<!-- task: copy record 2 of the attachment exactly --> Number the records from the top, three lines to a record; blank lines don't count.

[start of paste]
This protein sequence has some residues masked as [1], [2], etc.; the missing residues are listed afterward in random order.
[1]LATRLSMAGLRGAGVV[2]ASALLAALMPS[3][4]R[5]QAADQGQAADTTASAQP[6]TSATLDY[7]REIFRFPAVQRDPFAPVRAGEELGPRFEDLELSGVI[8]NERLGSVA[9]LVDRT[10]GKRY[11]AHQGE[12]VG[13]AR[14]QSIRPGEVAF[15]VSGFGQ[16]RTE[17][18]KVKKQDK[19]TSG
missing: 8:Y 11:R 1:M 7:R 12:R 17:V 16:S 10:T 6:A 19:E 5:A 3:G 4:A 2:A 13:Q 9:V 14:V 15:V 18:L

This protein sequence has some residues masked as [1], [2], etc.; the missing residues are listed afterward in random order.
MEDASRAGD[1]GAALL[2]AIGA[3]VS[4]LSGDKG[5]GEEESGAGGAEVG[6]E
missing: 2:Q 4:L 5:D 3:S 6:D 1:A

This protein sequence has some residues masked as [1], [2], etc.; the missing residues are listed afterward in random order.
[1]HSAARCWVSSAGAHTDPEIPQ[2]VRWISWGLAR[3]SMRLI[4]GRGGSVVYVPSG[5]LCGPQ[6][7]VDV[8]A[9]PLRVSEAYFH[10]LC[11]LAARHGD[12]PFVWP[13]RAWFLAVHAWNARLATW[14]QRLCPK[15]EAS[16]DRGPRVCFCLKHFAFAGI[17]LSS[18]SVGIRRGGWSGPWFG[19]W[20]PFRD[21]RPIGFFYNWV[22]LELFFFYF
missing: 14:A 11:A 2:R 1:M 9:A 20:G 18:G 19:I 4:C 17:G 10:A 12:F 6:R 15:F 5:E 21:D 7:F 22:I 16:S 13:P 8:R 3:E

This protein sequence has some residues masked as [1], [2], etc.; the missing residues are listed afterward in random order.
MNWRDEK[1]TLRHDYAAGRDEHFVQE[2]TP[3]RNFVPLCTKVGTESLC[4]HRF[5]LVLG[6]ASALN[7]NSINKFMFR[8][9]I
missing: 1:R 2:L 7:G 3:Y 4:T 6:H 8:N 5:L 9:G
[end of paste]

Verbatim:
This protein sequence has some residues masked as [1], [2], etc.; the missing residues are listed afterward in random order.
MEDASRAGD[1]GAALL[2]AIGA[3]VS[4]LSGDKG[5]GEEESGAGGAEVG[6]E
missing: 2:Q 4:L 5:D 3:S 6:D 1:A